Rule 11 Sanctions Awarded Where Plaintiff Litigated Baseless Claims Through Summary Judgment

In this case, Judge Aspen affirmed a decision by Magistrate Rowland to award sanctions to the defendants in false arrest Section 1983 case. The court reasoned (as did the Magistrate) that the plaintiff did not identify any evidence that the arrest lacked probable cause. Therefore, there was no basis to proceed.

The court explained its reasoning in these two paragraphs:

There was ample evidence supporting Detective Peluso’s probable cause determination, including the criminal complaints submitted by RTC industries, which were corroborated by a month-long investigation and review of video surveillance footage and other documentary evidence supporting the theft allegations. (See Summ. J. Order at 3-4, 12-13.) At the time Plaintiff filed his complaint in this matter, and through the course of discovery, Plaintiff has put forth no evidence that Detective Peluso believed or had reason to believe that the criminal complaint was false, or that the other evidence gathered during his pre-arrest investigation was not credible. (Id. at 13.) Further, as we have explained, after Detective Peluso had probable cause for an arrest, he had no constitutional obligation to continue the investigation. (Id.) What is more, Plaintiff has conceded that he took the property that precipitated the criminal complaint (he claims he was justified in doing so, although he did not inform Detective Peluso of this fact), which only further undermines any reasonable belief that Detective Peluso’s arrest was based on false information that Plaintiff took the items from RTC. (SeeDempsey Decl. (Dkt. No. 114-1) ¶ 9.) While Plaintiff points out that he was ultimately acquitted of the criminal charges against him, none of the facts or evidence he points to make his decision to continue to litigate his false arrest claim reasonable.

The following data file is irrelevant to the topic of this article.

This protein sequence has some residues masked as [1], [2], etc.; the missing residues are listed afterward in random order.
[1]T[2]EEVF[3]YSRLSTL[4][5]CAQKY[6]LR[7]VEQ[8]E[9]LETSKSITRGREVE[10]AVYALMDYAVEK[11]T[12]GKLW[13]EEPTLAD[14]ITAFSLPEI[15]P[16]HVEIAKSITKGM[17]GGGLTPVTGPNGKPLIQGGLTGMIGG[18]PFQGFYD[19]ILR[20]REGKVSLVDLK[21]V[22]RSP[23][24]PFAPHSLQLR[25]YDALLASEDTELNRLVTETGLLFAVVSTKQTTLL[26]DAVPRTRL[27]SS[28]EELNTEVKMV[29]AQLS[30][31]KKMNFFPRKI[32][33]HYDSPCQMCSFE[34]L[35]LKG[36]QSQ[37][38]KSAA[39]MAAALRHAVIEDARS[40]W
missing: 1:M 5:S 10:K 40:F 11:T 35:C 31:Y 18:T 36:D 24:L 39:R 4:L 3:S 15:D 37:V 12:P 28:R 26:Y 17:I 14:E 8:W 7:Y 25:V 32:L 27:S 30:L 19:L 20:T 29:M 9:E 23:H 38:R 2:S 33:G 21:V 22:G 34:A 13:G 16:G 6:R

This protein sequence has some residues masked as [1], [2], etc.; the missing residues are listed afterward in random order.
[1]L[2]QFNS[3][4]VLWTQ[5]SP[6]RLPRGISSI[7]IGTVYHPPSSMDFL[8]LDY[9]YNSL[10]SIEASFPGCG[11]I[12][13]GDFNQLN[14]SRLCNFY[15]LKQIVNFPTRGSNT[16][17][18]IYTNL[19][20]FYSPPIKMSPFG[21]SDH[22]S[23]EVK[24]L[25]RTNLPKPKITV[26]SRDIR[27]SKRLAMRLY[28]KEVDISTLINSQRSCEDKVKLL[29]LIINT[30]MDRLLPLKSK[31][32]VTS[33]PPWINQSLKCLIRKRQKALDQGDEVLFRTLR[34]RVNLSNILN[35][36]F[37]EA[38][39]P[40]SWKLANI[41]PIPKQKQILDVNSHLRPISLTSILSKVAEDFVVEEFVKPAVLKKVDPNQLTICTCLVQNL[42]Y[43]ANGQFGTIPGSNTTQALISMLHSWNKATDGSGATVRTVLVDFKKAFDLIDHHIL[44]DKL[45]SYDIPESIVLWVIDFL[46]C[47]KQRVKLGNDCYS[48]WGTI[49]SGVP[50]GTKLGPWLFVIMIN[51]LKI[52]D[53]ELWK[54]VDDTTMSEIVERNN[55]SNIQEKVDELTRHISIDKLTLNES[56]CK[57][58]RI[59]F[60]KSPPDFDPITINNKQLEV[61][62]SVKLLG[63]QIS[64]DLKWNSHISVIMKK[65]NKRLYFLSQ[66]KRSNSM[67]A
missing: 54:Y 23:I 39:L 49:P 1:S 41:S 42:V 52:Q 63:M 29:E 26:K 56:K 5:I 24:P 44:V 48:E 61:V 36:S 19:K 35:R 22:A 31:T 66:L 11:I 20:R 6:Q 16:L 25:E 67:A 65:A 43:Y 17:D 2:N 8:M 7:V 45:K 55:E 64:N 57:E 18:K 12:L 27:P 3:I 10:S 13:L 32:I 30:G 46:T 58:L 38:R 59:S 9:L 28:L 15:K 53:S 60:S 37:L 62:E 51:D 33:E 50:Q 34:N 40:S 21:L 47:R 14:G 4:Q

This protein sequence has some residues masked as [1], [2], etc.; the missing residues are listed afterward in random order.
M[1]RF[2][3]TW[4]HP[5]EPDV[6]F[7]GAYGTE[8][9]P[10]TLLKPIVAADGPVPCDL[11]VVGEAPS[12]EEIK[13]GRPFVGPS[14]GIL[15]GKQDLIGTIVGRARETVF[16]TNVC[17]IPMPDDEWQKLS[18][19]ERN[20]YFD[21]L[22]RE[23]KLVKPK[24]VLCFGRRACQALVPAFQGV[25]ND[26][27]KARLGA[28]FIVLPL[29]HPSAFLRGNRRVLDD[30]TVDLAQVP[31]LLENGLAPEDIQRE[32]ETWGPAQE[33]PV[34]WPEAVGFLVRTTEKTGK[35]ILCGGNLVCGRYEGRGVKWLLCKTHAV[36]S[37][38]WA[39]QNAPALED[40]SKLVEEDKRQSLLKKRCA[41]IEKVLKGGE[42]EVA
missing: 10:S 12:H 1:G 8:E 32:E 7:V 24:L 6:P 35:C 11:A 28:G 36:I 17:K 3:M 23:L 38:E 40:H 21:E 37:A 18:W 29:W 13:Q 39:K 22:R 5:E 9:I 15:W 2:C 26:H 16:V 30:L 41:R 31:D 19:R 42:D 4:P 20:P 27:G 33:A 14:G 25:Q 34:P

Because we agree with Judge Rowland that Plaintiff had no evidence to support his false arrest claim, and instead continued to posit irrelevant facts and arguments in support of his claims, we adopt the Report and find sanctions are appropriate. See Johnson, 170 F.3d at 740 (affirming sanctions award under Rule 11(b)(3) where an attorney’s “[f]ailure to withdraw or amend a counterclaim that [he] knew lacked any factual basis demonstrates that [he] never performed a reasonable inquiry into [the] counterclaim before presenting it to the court at trial”).

In sum, Rule 11 sanctions were awarded for plaintiff’s failure to drop a case that lacked evidentiary support.

Edward X. Clinton, Jr.

Source: Dempsey v. Nathan, Dist. Court, ND Illinois 2016 – Google Scholar

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